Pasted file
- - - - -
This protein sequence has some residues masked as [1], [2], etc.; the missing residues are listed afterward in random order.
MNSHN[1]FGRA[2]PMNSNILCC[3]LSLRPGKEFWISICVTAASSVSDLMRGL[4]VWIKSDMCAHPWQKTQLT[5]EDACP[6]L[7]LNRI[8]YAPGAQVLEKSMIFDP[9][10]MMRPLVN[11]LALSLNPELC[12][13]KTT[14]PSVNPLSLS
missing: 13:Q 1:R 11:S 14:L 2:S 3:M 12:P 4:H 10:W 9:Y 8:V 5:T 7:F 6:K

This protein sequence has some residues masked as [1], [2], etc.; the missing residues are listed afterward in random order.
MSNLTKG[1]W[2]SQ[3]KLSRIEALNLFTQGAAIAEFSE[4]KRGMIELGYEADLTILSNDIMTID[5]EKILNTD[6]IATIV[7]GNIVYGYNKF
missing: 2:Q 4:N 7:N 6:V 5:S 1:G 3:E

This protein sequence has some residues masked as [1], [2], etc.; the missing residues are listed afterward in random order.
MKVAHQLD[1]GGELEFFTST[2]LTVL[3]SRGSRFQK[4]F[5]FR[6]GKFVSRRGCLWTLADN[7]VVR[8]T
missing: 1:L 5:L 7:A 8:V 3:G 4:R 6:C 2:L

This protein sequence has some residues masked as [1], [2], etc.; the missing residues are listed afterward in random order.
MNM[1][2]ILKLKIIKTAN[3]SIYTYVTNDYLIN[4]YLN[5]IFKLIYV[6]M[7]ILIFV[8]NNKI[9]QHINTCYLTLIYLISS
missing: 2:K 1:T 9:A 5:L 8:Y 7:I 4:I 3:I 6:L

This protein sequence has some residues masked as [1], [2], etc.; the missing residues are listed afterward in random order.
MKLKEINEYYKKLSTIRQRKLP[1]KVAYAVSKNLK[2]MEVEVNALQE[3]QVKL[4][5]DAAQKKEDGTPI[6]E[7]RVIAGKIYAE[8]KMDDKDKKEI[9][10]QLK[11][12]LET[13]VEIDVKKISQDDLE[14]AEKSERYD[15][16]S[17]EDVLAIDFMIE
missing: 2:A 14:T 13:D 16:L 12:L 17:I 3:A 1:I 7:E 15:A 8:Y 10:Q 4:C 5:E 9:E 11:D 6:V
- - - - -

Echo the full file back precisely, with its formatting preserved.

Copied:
This protein sequence has some residues masked as [1], [2], etc.; the missing residues are listed afterward in random order.
MNSHN[1]FGRA[2]PMNSNILCC[3]LSLRPGKEFWISICVTAASSVSDLMRGL[4]VWIKSDMCAHPWQKTQLT[5]EDACP[6]L[7]LNRI[8]YAPGAQVLEKSMIFDP[9][10]MMRPLVN[11]LALSLNPELC[12][13]KTT[14]PSVNPLSLS
missing: 13:Q 1:R 11:S 14:L 2:S 3:M 12:P 4:H 10:W 9:Y 8:V 5:T 7:F 6:K

This protein sequence has some residues masked as [1], [2], etc.; the missing residues are listed afterward in random order.
MSNLTKG[1]W[2]SQ[3]KLSRIEALNLFTQGAAIAEFSE[4]KRGMIELGYEADLTILSNDIMTID[5]EKILNTD[6]IATIV[7]GNIVYGYNKF
missing: 2:Q 4:N 7:N 6:V 5:S 1:G 3:E

This protein sequence has some residues masked as [1], [2], etc.; the missing residues are listed afterward in random order.
MKVAHQLD[1]GGELEFFTST[2]LTVL[3]SRGSRFQK[4]F[5]FR[6]GKFVSRRGCLWTLADN[7]VVR[8]T
missing: 1:L 5:L 7:A 8:V 3:G 4:R 6:C 2:L

This protein sequence has some residues masked as [1], [2], etc.; the missing residues are listed afterward in random order.
MNM[1][2]ILKLKIIKTAN[3]SIYTYVTNDYLIN[4]YLN[5]IFKLIYV[6]M[7]ILIFV[8]NNKI[9]QHINTCYLTLIYLISS
missing: 2:K 1:T 9:A 5:L 8:Y 7:I 4:I 3:I 6:L

This protein sequence has some residues masked as [1], [2], etc.; the missing residues are listed afterward in random order.
MKLKEINEYYKKLSTIRQRKLP[1]KVAYAVSKNLK[2]MEVEVNALQE[3]QVKL[4][5]DAAQKKEDGTPI[6]E[7]RVIAGKIYAE[8]KMDDKDKKEI[9][10]QLK[11][12]LET[13]VEIDVKKISQDDLE[14]AEKSERYD[15][16]S[17]EDVLAIDFMIE
missing: 2:A 14:T 13:D 16:L 12:L 17:I 3:A 1:I 7:E 15:A 8:Y 10:Q 4:C 5:E 9:E 11:D 6:V